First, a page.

obscurelittlebird:Incorrect Quotes: Jane Eyre (12/?) - obscurelittlebird: Incorrect Quotes: Jane Eyre (12/?)
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Imagining Italy: Victorian Writers and TravellersIncludes the chapter: Imagining Italy: Charlotte Brontë’s “Pictured Thoughts” of “The Sweet
Editor: Catherine Waters, Michael Hollington and John Jordan
This book is a companion volume to Dickens and Italy, edited by Michael Hollington and Francesca Orestano, which aimed to fill an important gap in our understanding of England’s paramount novelist by studying his personal, political and literary relation to the foreign country he loved best of all of those he visited. Its focus is wider and its scope more ambitious and speculative. Without in any way leaving Dickens or his writings about Italy behind, the attempt here is to approach the Victorian fascination with that country from a broader, more theoretical perspective in which several current debates about travel writing are taken up and critically redeployed.
Close encounters with Anne Brontë's Shakespeare
by Paul Edmondson
Shakespeare Survey, 62(2009) p.182
In considering the Shakespeare that Anne Brontë knew, three kinds of close textual encounters emerge. First, the Shakespearian text the Brontë family might have read, and the context in which they read it; second, Anne Brontë's actual copy of Shakespeare's plays and how she might have read them; and third the kinds of Shakespeare allusions which are traceable in her two novels, Agnes Grey and The Tenant of Wildfell Hall. These close encounters with a reader and her writing will further our understanding of Shakespeare's importance in relation to Anne Brontë's creativity as well as to her life.
Shakespeare's impact on the work of the Brontë sisters is considerable. In Charlotte's novel, Shirley, there is a chapter entitled 'Coriolanus'. Shakespeare is there appropriated as an emotional and political nexus for the relationship between Caroline Helstone and Robert Moore. Shakespeare is appropriated, to a lesser extent, in Jane Eyre and The Professor. In Emily's Wuthering Heights, Shakespeare's influence is much more submerged, just one of the imaginative and influential threads that Emily weaves together.
Although it includes the Life of Sir Walter Scott, the Lord Wharton Bible and Milton's Paradise Lost, no edition of Shakespeare is listed in the inventory of 'Books belonging to or inscribed by members of the Brontë family and held in the Brontë Parsonage Museum'. This should not be too surprising. The inventory is small and the most commonly read books tend not to survive. The Brontës' knowledge of Shakespeare can be safely assumed.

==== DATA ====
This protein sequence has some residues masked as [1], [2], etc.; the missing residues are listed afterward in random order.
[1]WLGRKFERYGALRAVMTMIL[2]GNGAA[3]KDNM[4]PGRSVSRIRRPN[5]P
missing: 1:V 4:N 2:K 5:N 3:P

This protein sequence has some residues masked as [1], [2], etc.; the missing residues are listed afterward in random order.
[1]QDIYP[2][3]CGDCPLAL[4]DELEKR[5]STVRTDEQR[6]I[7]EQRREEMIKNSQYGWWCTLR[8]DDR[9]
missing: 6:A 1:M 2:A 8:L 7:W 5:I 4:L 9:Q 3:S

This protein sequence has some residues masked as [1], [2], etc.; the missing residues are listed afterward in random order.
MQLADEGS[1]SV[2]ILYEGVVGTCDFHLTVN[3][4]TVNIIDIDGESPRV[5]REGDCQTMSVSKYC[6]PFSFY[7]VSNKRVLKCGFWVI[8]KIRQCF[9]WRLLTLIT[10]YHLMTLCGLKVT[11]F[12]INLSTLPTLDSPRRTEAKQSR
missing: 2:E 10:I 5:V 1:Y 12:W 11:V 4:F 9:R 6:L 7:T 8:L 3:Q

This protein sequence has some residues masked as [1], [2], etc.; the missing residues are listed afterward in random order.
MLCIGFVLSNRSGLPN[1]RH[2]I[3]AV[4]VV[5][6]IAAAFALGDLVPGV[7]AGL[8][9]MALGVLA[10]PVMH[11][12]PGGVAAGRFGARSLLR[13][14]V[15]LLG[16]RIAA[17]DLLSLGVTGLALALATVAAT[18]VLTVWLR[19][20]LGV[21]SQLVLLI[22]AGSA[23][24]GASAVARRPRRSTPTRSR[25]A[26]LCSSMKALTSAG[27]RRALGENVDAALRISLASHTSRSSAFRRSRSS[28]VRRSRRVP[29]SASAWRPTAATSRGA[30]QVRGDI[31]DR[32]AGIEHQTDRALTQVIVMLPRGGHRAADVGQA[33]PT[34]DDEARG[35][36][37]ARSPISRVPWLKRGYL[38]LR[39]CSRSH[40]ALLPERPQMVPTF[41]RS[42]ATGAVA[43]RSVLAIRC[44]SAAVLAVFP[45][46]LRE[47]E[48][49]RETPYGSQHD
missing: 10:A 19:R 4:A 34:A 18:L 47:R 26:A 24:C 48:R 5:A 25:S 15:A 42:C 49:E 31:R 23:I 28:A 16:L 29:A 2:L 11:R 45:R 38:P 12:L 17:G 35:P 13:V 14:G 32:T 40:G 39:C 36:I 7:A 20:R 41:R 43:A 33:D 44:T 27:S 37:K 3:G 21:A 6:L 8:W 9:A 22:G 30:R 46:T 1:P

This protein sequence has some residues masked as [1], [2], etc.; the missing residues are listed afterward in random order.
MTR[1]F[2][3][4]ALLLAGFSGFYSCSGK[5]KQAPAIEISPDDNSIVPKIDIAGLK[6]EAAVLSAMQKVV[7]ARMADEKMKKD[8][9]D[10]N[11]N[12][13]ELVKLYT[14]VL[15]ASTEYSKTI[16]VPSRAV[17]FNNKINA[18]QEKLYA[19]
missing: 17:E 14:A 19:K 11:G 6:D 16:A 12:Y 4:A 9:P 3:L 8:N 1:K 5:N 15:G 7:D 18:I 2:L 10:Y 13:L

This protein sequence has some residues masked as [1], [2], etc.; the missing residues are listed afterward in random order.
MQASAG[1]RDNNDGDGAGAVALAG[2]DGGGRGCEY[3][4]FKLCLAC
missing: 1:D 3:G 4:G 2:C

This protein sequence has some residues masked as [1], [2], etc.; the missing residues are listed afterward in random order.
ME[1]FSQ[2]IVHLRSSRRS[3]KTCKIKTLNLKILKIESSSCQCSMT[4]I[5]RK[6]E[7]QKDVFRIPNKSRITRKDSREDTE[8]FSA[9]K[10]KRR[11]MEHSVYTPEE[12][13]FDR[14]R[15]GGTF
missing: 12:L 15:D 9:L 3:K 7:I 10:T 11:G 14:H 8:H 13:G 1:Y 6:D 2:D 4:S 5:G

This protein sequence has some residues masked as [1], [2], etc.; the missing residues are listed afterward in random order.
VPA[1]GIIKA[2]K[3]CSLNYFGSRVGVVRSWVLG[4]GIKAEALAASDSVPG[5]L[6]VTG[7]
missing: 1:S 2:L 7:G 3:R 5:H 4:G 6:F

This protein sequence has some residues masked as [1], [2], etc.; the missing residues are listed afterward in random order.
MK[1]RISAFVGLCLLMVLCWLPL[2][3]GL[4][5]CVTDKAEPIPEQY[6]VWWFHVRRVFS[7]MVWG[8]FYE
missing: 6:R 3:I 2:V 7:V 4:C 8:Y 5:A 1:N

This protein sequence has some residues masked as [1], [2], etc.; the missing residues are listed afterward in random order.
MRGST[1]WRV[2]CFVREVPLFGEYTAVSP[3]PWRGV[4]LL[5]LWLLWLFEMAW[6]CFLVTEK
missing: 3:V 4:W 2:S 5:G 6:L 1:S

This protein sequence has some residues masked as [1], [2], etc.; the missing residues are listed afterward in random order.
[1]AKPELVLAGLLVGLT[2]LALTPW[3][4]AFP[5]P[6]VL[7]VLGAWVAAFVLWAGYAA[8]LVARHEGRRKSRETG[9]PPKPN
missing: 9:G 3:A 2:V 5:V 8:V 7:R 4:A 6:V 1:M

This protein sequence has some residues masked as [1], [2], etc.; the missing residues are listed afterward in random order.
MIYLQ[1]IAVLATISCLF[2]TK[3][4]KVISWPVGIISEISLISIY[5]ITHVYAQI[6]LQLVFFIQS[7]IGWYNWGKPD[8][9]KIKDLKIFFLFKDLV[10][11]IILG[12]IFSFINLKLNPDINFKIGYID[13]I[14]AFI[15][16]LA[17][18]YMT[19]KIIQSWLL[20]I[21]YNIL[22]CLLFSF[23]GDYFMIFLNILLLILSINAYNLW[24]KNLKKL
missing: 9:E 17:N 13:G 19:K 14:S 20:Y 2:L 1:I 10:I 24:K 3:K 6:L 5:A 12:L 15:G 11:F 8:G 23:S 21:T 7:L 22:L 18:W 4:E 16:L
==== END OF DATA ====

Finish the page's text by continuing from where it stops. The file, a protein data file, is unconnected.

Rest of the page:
A Mother Outlaw Vindicated: Social Critique in Anne Brontë’s The Tenant of Wildfell Hall
by Monika Hope Lee, Brescia University College
Nineteenth-Century Gender Studies, 4.3 (2008)
Anne Brontë’s novel The Tenant of Wildfell Hall appeared in the historically volatile year of 1848, sometimes called “the year of revolutions” because of insurrections that erupted across Europe in France, Italy, Austria, Germany and Hungary. While England saw no violent revolution, Brontë’s novel, through its “radical vigour” and “searching reappraisal of orthodoxy”, attempted a quieter sort of revolution by challenging the very foundations of English upper-class society through a scathing critique of laws and ideologies governing the family, marriage and mothering. Brontë’s story presents a significant subversion of English Common Law and the normative practices and ideologies surrounding the institution of motherhood in England in the early Victorian period (1832-48). Anne Brontë vindicates the outlaw “single” mother through her challenges to marriage and custody laws, childrearing practices, and attitudes towards maternal authority. Brontë was part of a trend in Victorian thinking and practice which validated the mother’s moral and spiritual role in the life of her children, while, at the same time, she thwarted ideologies of female subservience within the patriarchal marriage which still took precedence over that role.